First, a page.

Despite having lived in cities most of my life, it is in the country that I love to be. I find a certain comfort in doing the things that country women in the past might have done on a daily basis. Having a cottage garden with herbs for the table as well as for healing, a few flowers for simple posies or just to brighten up the table, putting up some preserves with fruits in season, going off to the woods to gather fungi or wild berries – such are the simple joys that I love about country living.

Living in the city of Bonn, I find that it is still quite possible to indulge my love of these traditional country activities. I came upon a lovely lady named Waltraud Wosch at the Munsterplatz one day, and was truly enchanted by her and her homemade liqueurs and cordials, as well as her preserves. I also bought her book of recipes for preserving and bottling fruits and vegetables, and which also gives some homemade remedies for colds and other minor ailments. And, most interestingly, I found that in it she also gives her perspective on life, based on her encounters with nature. Her perspective, amazingly enough, mirrors my own.

Waltraud Wosch, author of Marmeladen und Andere Kostlichkeiten

Waltraud Wosch, author of Marmeladen und Andere Kostlichkeiten

I quote from her book, Marmeladen und Andere Köstlichkeiten aus der Welt der Blüten und Früchte (Jams and other Delicacies from the World of Flowers and Fruits, Monschein Verlag, no date).

“Probleme…kann man sehr gut lösen, beim Beerensuchen im Wald, oder man setzt sich einfach unter einem Baum, so wie die Japaner oder Chinesen, die dann innerlich ihre Probleme mit dem Baum besprechen. Sie glauben gar nicht, was einem so alles in den Sinn kommt, wenn man so vor sich hin pflückt. Hier eine Beere, ach die ist ja noch schöner…, dann ein wunderschön gefärbtes Blatt. Wenn ich mich dann umdrehe und die Sonne lacht mich an, sehe ich hier und da schon langsam den Herbst kommen. Aber im Moment noch nicht, denn heute spüre ich noch den leichten Sommerwind in meinem Gesicht und freue mich auf die Beerenpracht, die um mich herum zu sehen ist. Hier und da stehen noch ein paar schöne Pilze. Und wenn ich dann mit meinem prall gefüllten Körben auf dem Weg nach Hause bin, danke ich Gott, dem Wald und der Natur um mich herum, denn meine Seele ist gestärkt fur neue Ideen und Taten.”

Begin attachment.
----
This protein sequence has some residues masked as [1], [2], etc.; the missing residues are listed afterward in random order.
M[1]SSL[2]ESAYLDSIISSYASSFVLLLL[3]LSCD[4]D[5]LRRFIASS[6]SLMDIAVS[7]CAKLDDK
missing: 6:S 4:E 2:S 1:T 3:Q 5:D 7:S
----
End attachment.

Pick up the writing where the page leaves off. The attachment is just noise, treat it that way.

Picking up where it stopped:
“Problems are very easy to solve while looking for berries in the forest, or sitting under a tree, as the Japanese or Chinese do, confiding their problems to the tree. You would not believe what comes to mind when one goes to pick berries. Here is one, oh and there is another even more beautiful… and a wonderfully coloured leaf. And then I turn around and the sun smiles upon me, and I see that here and there autumn is slowly coming. But not at the moment: I feel the summer wind on my face and I am happy with the splendour of the berries that I see all around me. Here and there stand a couple of beautiful mushrooms. And when I head home with my baskets fully laden, I thank God, the forest and nature all around me, for my soul is strengthened with new ideas and activities.” (p.70, italics and translation mine).

Today I am thankful for my brothers as well as my mother and sister whose love for plants and gardening they imparted to me, quite unknowingly. I am also thankful to live surrounded by nature, close to a forest, and to be able to experience all the joys of country living.  One of those joys is making jams and jellies from fresh fruits, preferably given by friends or picked from the wild.  I have now made 3 jars of quince jelly from half of the quinces given by my friend; the other half is waiting for me. Joy!

Year of Grace, Day 35. Labora et amare

Tove Jansson, known for her children’s books about the Moomintroll family, has the above words for a motto – work and love. I am reading again one of her adult books – Fair Play– written when she was 75 years old – her last one actually. It is about two friends who live at opposite ends of an apartment building. Both are artists: one is a writer and illustrator, the other is a filmmaker and artist. I picked it out the other day to share the rereading of it with my friend on our weekly Setting the World to Rights session. But we ended up talking of something else entirely – which was perfectly all right. There is no planning involved or set agenda in these fun discussions.